Gulf Watch: Concerns grow over expanded police powers in New Orleans

The New Orleans Times-Picayune has launched a public blog allowing readers to weigh in on the worsening city's crime problem, which led to yesterday's anti-violence protest marches that drew about 3,000 people and put Mayor Ray Nagin and other city officials on the hotseat.

A warning: The blog can be painful to read, with people's anger occasionally boiling over into hateful, racist posts. But there's also some thoughtful and informative writing there that makes it worth the effort.

Reading over the posts today, I was struck by one from Roberto Calderra, a New Orleans resident who writes about three disturbing encounters with police he experienced this week. One involved a checkpoint -- part of Nagin's latest crime-fighting strategy -- at which he counted 18 police cars plus a paddy wagon. Disturbed by what he perceived as overkill, he called it "bull" and accused the police of trying to drive people out of New Orleans.

For that, Calderra received a citation, though for what he's not sure. He writes:

New Orleans has a police problem. In one of the most historically corrupt police departments, it is a MISTAKE to give these jackbooted thugs more power. These are the same police that murdered Delgado College student Jenard Thomas in the ninth ward less than a year before Katrina. It's no wonder regular people in many neighborhoods hate the cops. Random checkpoints and issuing more traffic citations -- even issuing more DUI and simple drug possession charges -- will not address the systemic problems that cause violent crime in our city. If anything it will just create more fear among the populace -- fear each other and fear of the police.

Louisiana already has a higher incarceration rate that China under Mao. As of 2005, Atlanta has 354 police per 100,000 residents. Boston had 367, Oakland had 176. ***New Orleans already has 608 police per 100,000 residents***

(Click here for more on the Thomas killing.)

Calderra's not the only one with concerns about the impact on civil liberties of expanding New Orleans police powers. The ACLU of Louisiana this week issued a statement urging city officials to embrace common-sense alternatives to failed get-tough-on-crime approaches, including random checkpoints:

The ACLU strongly opposes the automobile checkpoints as announced by Mayor Nagin and Chief Riley at yesterday's press conference. Police will just waste valuable time on a fishing expedition, instead of using credible leads to pursue known bad actors. Checkpoints to gather general evidence of criminal wrongdoing have been declared unconstitutional. Innocent people should not have to suffer even more with the loss of their right to travel freely.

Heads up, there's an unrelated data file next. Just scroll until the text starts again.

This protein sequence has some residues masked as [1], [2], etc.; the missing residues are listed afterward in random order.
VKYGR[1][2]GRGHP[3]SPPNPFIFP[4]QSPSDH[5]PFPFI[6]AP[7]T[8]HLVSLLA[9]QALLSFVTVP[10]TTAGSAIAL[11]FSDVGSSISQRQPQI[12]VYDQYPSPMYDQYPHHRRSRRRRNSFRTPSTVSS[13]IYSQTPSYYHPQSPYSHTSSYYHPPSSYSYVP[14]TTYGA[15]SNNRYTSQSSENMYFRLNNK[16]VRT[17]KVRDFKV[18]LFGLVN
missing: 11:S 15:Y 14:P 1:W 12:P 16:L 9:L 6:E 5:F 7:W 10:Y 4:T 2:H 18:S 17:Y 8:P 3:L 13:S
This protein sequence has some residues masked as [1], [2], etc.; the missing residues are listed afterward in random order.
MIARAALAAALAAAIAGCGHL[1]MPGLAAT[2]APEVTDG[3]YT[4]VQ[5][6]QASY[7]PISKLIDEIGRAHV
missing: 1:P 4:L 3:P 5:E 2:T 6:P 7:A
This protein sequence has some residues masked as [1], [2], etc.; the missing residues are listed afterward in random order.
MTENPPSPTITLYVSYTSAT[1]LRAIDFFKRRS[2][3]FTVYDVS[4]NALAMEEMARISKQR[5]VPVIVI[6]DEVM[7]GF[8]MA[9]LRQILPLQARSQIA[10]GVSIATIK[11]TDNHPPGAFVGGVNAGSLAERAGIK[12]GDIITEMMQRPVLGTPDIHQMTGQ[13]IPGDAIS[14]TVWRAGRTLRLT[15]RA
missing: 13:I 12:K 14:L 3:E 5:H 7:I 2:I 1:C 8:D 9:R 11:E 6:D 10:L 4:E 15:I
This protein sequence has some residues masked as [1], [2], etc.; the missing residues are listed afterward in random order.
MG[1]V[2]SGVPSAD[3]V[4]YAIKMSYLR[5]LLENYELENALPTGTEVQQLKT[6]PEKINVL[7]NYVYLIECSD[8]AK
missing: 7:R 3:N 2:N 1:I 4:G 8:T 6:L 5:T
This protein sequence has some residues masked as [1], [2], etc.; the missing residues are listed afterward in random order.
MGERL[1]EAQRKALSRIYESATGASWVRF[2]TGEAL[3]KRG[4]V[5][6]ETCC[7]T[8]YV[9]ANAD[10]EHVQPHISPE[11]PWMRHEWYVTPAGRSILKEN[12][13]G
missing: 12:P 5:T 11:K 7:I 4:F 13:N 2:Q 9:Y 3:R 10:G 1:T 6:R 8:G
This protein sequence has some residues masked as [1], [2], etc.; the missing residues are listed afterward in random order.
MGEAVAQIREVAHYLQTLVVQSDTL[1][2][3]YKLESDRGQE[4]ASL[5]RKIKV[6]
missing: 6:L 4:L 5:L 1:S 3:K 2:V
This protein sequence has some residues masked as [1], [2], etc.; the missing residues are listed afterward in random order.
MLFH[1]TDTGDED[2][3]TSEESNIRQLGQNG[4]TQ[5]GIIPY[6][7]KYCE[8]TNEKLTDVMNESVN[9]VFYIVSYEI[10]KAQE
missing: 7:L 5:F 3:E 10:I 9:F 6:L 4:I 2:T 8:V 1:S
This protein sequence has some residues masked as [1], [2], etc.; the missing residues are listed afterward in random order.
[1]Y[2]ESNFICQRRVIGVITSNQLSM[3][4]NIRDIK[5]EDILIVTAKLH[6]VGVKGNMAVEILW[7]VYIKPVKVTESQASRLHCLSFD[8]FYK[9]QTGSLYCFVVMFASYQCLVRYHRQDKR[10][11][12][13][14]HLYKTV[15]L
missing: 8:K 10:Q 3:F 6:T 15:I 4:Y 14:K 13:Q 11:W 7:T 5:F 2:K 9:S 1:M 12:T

The organization also blasts some aspects of the crime-fighting proposal from U.S. Sen. Mary Landrieu (D-La.), including provisions that would have FEMA violate federal privacy law by giving police identifying information on aid recipients, and the installation of surveillance cameras in public places:

No objective data exists to support the use of video surveillance by police in public places to prevent or solve crimes. In London, where 150,000 cameras were installed to reduce crime, certain incidents of violent crime actually rose after the network was installed. In-studio staff, however, were found to engage in violations of civil liberties: They focused almost exclusively on people of color, gays and young people, along with monitoring public meetings, marches and demonstrations. Instead of cameras, use the money on fundamental reforms proposed below to lower the crime rate.

Instead, the ACLU offers its own five-point plan to address the violence in New Orleans:

1. Invest in real crime prevention. Young men 15 to 29 years old commit most of the alarming street crime in New Orleans and across the nation. The key to crime prevention lies in strong families and communities -- jobs with a livable wage, decent housing and neighborhoods, quality schools for everyone -- not more prisons.

2. Move forward with staffing and funding the office of the Independent Monitor for the NOPD to hold the police accountable to the people who pay their salaries. People will not cooperate with police officers that they do not trust or respect.

3. Expand non-prison sanctions for non-violent offenders -- tickets instead of jail for minor offenses; wider use of release on personal recognizance, home detention, restitution, etc. Save costly prison space for those who should be removed from society. Cease wasting taxpayer money on wasteful incarceration in Louisiana's state and local jails that already cost taxpayers close to one billion dollars a year.

4. Treat non-violent drug abuse and small quantity possession as a public health issue, not a crime problem. Nearly two-thirds of today's prisoners are non-violent drug abusers. They need treatment, not a jail or prison cell.

5. Stop enacting or considering ineffective "anti-crime" laws or policies like check points, surveillance cameras, and release of FEMA lists to law enforcement that reduce our freedoms -- but not our crime rate. Many police, prosecutors and corrections officials agree that constitutional rights do not hinder effective law enforcement.